1. Rick Mutzelburg November 21, 2013 at 5:50 am - Reply

    Brilliant. Absolutely brilliant. John, you’re a great example to all of us of Christlike love.

    • Angela June 18, 2014 at 7:05 pm - Reply

      Amen! I am so happy to see that someone in the LDS faith has guts to speak up for the truth! I grew up LDS and have a gay brother. I wish he would have had this kind of support and love while he was growing up. He was ostracized, mad fun of and beaten up throughout his life, but couldn’t ask for help. He suffered alone and felt helpless in a community of bigotry and hate.

      The way the LDS community has treated lgbt people and many other issues about the church have caused me to consider leaving the LDS faith, but John, through his example and integrity has been my lifeline. Now that his membership status is on the line, I am not sure I can hang onto my faith in the LDS church any longer. Is this really how the LDS Brethren practice the love of Christ? Really? They keep dissapointing me.

    • wendy July 1, 2014 at 5:17 pm - Reply

      “Brilliant. Absolutely btilliant. John, you’re a great example to all of us of” LOVE. (no need for christlike). Thank you so much John for being such an open, honest, intelligent, thoughtful human being.

  2. Jim November 21, 2013 at 8:41 am - Reply

    Good thoughts, but you never really got into the issues for me.
    I grew up having gay male friends as well as friends of other races. I personally have never had any curiosity or desire to experiment in that direction. By nature or nurture those kinds of things are revolting for me to participate in. By nature, on an individual basis I feel I have always been cordial, friendly, and accepting of individuals I knew that had a different sexual orientation. I am not defending or extolling my behavior, but just reflecting in my past thinking and behavior.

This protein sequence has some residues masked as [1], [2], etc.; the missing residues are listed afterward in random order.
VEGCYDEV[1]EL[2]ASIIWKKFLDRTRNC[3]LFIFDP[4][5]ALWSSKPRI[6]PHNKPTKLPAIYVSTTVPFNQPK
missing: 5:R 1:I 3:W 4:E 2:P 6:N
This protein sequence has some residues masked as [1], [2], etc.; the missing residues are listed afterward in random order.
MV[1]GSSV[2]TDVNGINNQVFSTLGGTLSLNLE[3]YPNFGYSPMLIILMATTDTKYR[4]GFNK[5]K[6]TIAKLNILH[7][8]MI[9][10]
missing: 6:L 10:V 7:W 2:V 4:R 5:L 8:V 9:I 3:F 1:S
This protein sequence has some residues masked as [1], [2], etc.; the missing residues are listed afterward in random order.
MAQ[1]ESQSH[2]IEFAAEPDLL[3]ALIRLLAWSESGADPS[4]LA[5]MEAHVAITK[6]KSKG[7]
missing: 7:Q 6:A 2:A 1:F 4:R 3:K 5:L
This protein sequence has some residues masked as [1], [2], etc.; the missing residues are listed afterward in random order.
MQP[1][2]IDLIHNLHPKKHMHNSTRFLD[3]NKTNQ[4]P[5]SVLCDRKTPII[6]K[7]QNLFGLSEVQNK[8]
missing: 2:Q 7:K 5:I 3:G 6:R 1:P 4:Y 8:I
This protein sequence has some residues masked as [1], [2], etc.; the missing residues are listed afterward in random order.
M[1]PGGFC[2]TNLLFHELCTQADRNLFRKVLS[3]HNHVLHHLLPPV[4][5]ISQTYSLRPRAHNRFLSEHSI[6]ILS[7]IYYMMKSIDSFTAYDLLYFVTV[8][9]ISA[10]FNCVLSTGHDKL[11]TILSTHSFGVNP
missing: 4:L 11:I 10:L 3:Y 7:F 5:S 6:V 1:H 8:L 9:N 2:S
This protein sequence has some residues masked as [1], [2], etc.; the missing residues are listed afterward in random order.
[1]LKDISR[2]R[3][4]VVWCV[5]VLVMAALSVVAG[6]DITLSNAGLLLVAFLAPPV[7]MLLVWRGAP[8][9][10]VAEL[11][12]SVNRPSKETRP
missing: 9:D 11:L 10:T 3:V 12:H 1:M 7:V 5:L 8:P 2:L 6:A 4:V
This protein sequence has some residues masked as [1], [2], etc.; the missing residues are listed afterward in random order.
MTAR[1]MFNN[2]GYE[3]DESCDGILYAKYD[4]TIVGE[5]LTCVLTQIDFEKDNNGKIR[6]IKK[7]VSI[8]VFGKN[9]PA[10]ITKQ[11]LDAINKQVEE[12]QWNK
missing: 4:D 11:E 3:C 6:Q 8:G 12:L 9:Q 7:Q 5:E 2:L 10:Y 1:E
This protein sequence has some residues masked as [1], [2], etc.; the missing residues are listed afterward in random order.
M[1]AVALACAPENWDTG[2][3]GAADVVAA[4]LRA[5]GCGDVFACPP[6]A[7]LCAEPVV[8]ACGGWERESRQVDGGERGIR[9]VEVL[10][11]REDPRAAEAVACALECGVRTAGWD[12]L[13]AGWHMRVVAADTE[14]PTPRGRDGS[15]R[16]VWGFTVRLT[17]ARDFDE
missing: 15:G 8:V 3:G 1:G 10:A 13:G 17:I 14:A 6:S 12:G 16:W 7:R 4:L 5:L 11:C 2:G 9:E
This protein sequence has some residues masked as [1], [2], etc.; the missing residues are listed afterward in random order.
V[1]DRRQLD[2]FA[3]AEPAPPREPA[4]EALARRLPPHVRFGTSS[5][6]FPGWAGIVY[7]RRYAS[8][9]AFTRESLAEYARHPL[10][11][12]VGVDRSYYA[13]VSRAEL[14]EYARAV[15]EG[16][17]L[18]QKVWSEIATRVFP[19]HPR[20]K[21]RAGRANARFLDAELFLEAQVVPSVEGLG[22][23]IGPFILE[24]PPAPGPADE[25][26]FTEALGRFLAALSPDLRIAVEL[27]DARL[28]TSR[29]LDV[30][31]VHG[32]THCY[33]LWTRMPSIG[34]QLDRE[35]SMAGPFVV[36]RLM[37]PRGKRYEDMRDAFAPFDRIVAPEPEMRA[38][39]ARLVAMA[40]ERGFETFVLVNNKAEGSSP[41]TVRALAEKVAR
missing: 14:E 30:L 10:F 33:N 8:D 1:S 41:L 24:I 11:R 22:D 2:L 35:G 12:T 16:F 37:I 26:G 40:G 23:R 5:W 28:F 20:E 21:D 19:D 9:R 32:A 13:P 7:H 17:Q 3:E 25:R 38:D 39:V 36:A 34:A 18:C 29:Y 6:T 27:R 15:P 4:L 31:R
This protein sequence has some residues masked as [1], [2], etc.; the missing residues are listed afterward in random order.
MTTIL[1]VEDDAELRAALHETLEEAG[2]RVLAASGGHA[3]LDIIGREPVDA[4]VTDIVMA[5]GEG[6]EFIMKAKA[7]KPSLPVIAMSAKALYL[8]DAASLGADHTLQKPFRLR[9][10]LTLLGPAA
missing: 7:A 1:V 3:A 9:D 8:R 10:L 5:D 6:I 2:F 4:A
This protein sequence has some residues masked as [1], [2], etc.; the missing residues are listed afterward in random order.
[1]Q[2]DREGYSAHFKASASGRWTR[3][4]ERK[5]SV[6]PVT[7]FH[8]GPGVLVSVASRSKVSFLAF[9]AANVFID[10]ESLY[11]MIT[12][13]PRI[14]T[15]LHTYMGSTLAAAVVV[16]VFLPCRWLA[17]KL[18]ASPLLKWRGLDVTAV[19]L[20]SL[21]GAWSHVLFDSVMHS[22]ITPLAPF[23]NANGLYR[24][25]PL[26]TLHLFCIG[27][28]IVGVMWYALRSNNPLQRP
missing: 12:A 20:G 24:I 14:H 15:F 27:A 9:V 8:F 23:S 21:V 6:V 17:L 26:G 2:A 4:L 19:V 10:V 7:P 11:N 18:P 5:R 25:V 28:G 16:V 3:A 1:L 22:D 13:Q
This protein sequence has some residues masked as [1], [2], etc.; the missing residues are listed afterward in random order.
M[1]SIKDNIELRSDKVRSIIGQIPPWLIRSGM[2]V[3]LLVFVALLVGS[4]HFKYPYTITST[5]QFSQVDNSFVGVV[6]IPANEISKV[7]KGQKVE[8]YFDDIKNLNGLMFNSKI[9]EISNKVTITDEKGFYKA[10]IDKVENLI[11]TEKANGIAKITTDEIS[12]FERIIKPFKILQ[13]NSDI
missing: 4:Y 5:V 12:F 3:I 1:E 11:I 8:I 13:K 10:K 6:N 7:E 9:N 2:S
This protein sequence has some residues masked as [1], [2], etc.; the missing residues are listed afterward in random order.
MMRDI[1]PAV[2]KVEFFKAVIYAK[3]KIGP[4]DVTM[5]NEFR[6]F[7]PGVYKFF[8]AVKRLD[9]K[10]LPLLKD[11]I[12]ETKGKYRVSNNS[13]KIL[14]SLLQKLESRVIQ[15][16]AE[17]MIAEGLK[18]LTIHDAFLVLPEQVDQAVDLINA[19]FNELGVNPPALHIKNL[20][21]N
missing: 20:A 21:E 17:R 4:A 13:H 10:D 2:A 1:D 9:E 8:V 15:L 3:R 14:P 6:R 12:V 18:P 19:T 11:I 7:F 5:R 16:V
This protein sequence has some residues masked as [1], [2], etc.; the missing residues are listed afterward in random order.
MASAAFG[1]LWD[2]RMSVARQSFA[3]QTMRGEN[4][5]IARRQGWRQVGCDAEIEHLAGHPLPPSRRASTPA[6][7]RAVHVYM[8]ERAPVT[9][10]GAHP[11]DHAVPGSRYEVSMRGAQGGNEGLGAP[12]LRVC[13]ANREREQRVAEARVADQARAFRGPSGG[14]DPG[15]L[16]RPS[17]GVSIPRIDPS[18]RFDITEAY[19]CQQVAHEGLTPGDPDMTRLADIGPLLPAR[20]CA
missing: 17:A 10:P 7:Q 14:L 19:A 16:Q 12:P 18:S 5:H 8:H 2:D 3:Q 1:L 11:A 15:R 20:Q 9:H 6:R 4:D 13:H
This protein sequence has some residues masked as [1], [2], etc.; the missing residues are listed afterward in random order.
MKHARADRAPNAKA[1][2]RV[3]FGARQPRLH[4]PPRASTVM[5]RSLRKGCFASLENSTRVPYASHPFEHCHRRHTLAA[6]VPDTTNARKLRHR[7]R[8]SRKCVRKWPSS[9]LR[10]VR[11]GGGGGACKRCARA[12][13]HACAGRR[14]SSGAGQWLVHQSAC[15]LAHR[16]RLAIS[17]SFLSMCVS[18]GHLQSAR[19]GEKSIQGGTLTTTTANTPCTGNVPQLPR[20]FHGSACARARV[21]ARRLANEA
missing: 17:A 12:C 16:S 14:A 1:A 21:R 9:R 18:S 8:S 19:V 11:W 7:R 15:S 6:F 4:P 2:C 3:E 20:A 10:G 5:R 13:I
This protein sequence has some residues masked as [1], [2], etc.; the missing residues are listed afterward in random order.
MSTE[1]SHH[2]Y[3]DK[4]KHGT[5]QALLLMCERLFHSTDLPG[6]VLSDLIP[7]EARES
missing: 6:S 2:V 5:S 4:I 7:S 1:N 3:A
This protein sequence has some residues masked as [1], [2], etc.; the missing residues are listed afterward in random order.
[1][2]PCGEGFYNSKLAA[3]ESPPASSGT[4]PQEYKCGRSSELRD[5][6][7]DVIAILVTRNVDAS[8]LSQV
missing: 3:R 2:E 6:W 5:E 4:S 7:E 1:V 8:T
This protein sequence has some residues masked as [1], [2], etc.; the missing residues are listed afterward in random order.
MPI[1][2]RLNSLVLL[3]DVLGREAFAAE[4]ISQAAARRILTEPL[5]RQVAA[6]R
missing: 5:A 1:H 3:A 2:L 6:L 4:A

In your story of a gay couple you listed their activities as waking up together, eating breakfast together, going to work together, watching TV together and going to bed. The crux for me is that which you did not mention; the sex part. I am trying to come to an understanding in my mind so that I can accept things I have not hither too accepted. I am dealing with tough issues in my mind and find it difficult. In my mind the difficulty really has to be with what “the church” has taught me. I don’t see the church’s position changing anytime soon in that sex out of marriage is wrong no matter who is doing it. And 2, same sex marriages don’t fit the Mormon mold for the hereafter, so to encourage same sex marriage is, in my mind, not something I feel comfortable doing.
    So how do I become a true ally when I have such a difficult time thinking my way through this conundrum??
    It is plainly evident to me that the teachings of the church show that God wants us all to be happy. Your data shows that same sex marriages foster a high degree of happiness for many. So are you suggesting that I allow the church to teach one thing and that I hold to a different belief? I am all for “love the sinner but not the sin.” But are you saying that sex out of marriage is not really a sin and that the church will change its view at some point after some revelation is sought, as has historically happened?
    How do you suggest we solve these problems in our minds and feel reconciled with the church? I feel I will continue to treat LGBT like I treat anybody, but I can’t see me going to the polls and fostering such a life style with my current way of thinking.

    • John Dehlin November 21, 2013 at 8:51 am - Reply